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Postcards from Ed: Dispatches and Salvos from an American Iconoclast

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Synopses & Reviews

Publisher Comments:

Edward Abbey (1927-1989) was a singular American writer and cult hero, as famous for books like Desert Solitaire and The Monkey Wrench Gang as he was infamous for the prickly persona of "Cactus Ed." Abbey's postcards and letters, legendary during his lifetime and collected here for the first time, convey the fullness of the man and reveal, along with his wisdom and savage wit, a tender side seldom seen before. Whether spouting on the virtues of anger, roasting hawkish proponents of Vietnam, or lending encouragement to fellow writers such as Cormac McCarthy, here we find the essential spirit of the man, intimate and revolutionary.

Review:

"Touching on civil rights, the environment, Vietnam, immigration, technology, pop culture, industrialism and nearly anything else that has been a hot-button issue since the mid-20th Century, Abbey's letters, collected here and presented in chronological order, offer not only an intriguing portrait of Abbey the writer and individualist, but of the political state of the nation. By turns lucid and measured, warm and intimate, or bitingly cruel (and wickedly funny), Abbey displays a staggering range of concerns, and Abbey's fans will find these missives no less stinging and eloquent than his best fiction. Knowledge of Abbey's work (The Monkey Wrench Gang; Desert Solitaire, etc.) helps put the letters and their author in perspective, though readers unacquainted with Abbey's career may find this a useful introduction." Publishers Weekly (Copyright Reed Business Information, Inc.)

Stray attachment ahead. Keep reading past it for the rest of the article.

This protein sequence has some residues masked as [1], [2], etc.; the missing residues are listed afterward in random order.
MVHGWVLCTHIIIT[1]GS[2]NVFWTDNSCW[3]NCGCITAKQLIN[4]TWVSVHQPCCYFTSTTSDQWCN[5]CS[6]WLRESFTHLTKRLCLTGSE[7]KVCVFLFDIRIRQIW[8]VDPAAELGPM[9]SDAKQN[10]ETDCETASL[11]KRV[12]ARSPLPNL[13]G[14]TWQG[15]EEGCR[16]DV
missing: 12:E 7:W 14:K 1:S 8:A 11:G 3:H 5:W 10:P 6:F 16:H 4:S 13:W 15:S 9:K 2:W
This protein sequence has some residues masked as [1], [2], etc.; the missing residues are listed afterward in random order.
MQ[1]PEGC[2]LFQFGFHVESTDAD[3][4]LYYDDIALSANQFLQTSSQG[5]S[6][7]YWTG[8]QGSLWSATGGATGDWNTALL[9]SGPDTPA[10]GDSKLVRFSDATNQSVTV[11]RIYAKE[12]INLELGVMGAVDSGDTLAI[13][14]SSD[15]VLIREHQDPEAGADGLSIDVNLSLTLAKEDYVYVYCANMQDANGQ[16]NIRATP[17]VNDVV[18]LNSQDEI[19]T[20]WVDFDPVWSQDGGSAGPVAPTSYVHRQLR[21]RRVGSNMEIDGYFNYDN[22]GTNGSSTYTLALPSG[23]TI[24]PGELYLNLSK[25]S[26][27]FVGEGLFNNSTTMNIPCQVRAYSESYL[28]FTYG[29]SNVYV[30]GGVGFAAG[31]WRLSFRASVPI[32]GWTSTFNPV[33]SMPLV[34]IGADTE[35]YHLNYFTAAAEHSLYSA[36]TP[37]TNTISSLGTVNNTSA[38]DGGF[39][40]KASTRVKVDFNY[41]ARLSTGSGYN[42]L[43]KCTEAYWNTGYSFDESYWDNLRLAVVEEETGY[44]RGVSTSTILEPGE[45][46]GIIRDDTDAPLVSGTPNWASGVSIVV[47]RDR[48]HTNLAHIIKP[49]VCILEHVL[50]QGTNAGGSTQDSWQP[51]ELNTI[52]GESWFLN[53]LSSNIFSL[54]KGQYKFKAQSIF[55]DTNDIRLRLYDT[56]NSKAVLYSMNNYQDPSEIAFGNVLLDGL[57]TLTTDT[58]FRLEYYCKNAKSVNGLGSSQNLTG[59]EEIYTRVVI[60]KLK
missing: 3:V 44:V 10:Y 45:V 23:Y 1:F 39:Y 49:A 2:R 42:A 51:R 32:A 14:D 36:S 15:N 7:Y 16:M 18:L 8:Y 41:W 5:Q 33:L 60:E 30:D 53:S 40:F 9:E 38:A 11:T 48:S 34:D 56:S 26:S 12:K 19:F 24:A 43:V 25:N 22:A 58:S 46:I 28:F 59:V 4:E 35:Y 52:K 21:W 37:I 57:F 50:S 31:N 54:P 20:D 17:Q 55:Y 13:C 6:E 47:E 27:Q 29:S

Review:

"Abbey was a strong advocate for wildness preservation and ecological protection, and his legacy of writing on this subject is still popular today." Library Journal

Review:

"If few surprises are embedded in this trim selection of letters...it's because Abbey, on the page, was always Abbey: free ranging, cymbal crashing." New York Times

Review:

"Graced with a profoundly moving foreword by Terry Tempest Williams, this volume of volcanic correspondence is an essential addition to American literature and the literature of the environment." Booklist

Book News Annotation:

Abbey (1927-89) traveled west from his native Pennsylvania at age 17 and devoted his life to the desert country. He is best known for his published journal Desert Solitaire and his novel The Monkey Wrench Gang. Petersen presents selections from his correspondence. The CiP data shows what the publisher probably initially chose as the subtitle: The Collected Correspondence of Edward Abbey, 1949/1989. Annotation ©2007 Book News, Inc., Portland, OR (booknews.com)

Synopsis:

“But hell, I do like to write letters. Much easier than writing books.” And write letters Ed Abbey did. In his famous — or infamous — 45-year career, Abbeys cards and letters became as legendary as his books for their wit, vitriol, and ability to speak truth to power. Published here for the first time, the letters offer a fascinating, often hilarious glimpse into the mind of one of Americas most iconoclastic and beloved authors. No subject was too banal, too arcane, or too deep for Abbey to expound on: sex, cheerleaders, Mormons, Aspen, and the Bond girls are covered as gleefully as Stegner, Dylan, Chomsky, Buddhism, and betrayal. Whether scolding an editor to simplify (“Ive had to waste hours erasing that storm of fly-shit on the typescript”) or skewering the chicken-hawk proponents of the war in Vietnam, Abbeys righteous indignation gives hope and inspiration to a generation that desperately needs both.